I’m so glad you have your primitive camping excursions. What a beautiful way to unload.:)
      I did find perfect catharsis today. I attended a Wild Woman Writing Retreat at one of my favorite friend’s house. 10 women authentically sharing. Incredibly cleansing although I do still feel like the tears are right there just waiting for the tiniest trigger to release them. I think part of it is PMS.;) The tribe of women who are my support system are such a gift. They make me feel not so alone. Take care of yourself S. You’re so incredible.

      • sheketechad June 15, 2014 at 8:28 am - Reply

        I am so glad to hear that you had a good day of recharge. You need to be fueled, as you give a lot both in person, to your family and in your multiple endeavors.

        Crying is cleansing, and some limited science points to the possibility that it releases toxins and identifies specific hormones found in emotionally-based tears that ease pain and reduce stress.

        That kitchen yakking sounds like it would be fantastic! Perhaps some day in the future we can at least get together over a tea or coffee or such – Maybe even a good Pinot Noir 😉

        Here’s to a new week, and recharges for all! Thank you for your kind words.

  11. introvertdear June 13, 2014 at 5:47 pm - Reply

    Your words are beautiful! I’ve always had people seek me out to talk about their problems, too, because, as you said, we provide compassion and a non-judgmental ear. I wish there were more INFPs in the world!

    • Brenda Knowles June 14, 2014 at 6:56 am - Reply

      INFPs are so tenderhearted. It might help if there were more of us. We could find strength in that and spread kindness and love!! Hippie world.;) I know INFJs are very similar. We should band together. 🙂

  12. Lauren Sapala June 13, 2014 at 4:39 pm - Reply

    So much of this post resonated with me. I really do believe that intuitive introverts are much more sensitive to negative energy, and we are also much more highly sought out by others when they need someone to help or hold them close with love.

    And I love that picture of the light with all the moths coming to it! Really made me smile! 🙂

    • Brenda Knowles June 13, 2014 at 5:43 pm - Reply

      Our talk on Thursday brought about much of this post’s substance, as I’m sure you can see.:) Thank you!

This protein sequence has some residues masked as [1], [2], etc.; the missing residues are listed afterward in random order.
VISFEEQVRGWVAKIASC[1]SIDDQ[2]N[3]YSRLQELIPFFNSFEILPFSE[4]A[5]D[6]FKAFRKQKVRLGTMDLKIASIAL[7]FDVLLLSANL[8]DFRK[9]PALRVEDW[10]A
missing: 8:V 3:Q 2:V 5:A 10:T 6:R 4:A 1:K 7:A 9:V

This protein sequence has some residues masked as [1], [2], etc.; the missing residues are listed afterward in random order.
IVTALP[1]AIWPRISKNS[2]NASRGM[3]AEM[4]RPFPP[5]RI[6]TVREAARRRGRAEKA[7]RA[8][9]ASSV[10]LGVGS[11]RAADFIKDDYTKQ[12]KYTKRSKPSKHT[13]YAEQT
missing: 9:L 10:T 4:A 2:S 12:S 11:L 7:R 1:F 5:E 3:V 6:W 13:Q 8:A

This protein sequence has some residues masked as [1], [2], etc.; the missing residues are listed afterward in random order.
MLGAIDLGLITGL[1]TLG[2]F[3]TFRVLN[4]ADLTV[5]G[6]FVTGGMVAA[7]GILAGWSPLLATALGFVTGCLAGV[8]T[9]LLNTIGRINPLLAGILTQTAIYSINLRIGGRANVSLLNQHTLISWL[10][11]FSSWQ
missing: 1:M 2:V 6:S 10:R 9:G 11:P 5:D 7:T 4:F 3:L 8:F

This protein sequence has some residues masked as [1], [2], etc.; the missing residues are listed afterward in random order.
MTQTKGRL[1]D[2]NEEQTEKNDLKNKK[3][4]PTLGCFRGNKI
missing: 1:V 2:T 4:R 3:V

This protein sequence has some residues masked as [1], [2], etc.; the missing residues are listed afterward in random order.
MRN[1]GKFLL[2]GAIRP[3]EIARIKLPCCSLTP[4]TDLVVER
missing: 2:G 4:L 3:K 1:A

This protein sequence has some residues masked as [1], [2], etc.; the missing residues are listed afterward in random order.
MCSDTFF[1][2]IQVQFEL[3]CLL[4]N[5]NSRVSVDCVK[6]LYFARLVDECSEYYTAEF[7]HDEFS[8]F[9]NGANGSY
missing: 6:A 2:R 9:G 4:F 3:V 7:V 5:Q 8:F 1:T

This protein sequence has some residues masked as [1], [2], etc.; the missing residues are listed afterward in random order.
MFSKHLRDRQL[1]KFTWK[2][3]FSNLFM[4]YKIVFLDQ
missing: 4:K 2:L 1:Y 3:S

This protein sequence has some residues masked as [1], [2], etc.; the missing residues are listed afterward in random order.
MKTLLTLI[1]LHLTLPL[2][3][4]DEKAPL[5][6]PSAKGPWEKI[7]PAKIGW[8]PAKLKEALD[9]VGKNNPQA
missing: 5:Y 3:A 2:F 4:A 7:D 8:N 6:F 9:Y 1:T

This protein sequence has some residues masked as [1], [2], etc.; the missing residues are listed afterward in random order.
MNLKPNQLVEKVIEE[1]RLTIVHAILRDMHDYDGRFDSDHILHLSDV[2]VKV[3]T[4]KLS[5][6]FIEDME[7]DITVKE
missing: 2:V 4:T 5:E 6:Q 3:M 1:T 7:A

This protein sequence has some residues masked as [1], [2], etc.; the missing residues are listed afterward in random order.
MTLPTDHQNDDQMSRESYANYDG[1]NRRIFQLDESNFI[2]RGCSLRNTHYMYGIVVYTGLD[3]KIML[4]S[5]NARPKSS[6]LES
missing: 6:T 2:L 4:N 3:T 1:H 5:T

13. jujujubee2002 June 13, 2014 at 4:27 pm - Reply

    Gosh it was a rough two weeks here, too – I feel you angel O:) and I was watching, cheering and crying to “So You Think You Can Dance” right along with you! OMG it’s so therapeutic! Thx for the soothing post & validation : )

    • Brenda Knowles June 13, 2014 at 5:45 pm - Reply

      I’m just finishing your book Julie so I feel like I’ve been breathing and experiencing with you for weeks! Ha ha:) I hope things are smoothing out for you so you can get back to center. Love SYTYCD!! My dance friend says she loves it so much it makes her go coo coo!;)

  14. Mema June 13, 2014 at 3:48 pm - Reply

    The world appears to be at a crossroads. On the one hand people are growing, evolving, accepting. On the other, people are harder, over – conservative, hypocritical. I am the former. I’ve recently discovered that something I’ve experienced for years (that I always self-labeled as “weird”) has a name: Auditory Sensory Meridian Response (ASMR). Like your introversion and sensitivity, it is an oft misunderstood sense much like the ones we already use to define our surroundings. I feel “weightless” when I acknowledge these differences and work toward living my life creatively and stress-free. I personally believe that the acknowledgment alone is a form of Evolution. That being said, others who are life-suckers, Debbie Downers, or just inadvertently sources of negativity often don’t realize it. That’s why mindfulness is so important. Recognizing your limits and saying, “I can’t do this right now” takes strong will and is a measure of individual, independent thought that can give people on the outside false impressions…but as long as you’re happy, you know “you’re doing it right”. If that person is meant to join you on that evolved cloud they’ll begin to wonder why you are so dang happy (instead of judge)! If not, just keep doing what feeds your soul. Your life. Your joy.

    • Brenda Knowles June 14, 2014 at 6:52 am - Reply

      The critical negative people can be very vocal.;) I feel like I have to be louder than them (exhausting) or walk away. Some people (family members) you can’t walk away from. I’m learning how to steel my resolve to honor my way of being (harmonious loving, positive). I have to or I get trampled or weighed down. I admit it’s difficult for me to constantly be vigilant about my needs and nature. I just want to rest, enjoy and be comfortable with others or be alone. I guess the ones that test us are our greatest teachers. I know I’v learned a lot about myself through this struggle. As you said, evolution.:)

      • Mema June 14, 2014 at 8:10 am - Reply

        I’m having a bit of trouble w/ family as well. Mine draw on their intimate knowledge of me…they know my triggers. But I’ve come to realize that I need to learn how to maintain my peace while with them and to set specific boundaries when I feel slighted or hurt. I’m still working on it. I hope that you find your own balance as well. Your blog seems to be helping you. 😉

        • Brenda Knowles June 15, 2014 at 7:32 pm - Reply

          Yes, my blog is my therapy, my one thing that I create and direct without consulting others.:) I hope you have a beautiful outlet.
          Boundaries…sigh. Mine are mushy but I’m steeling them a little every day.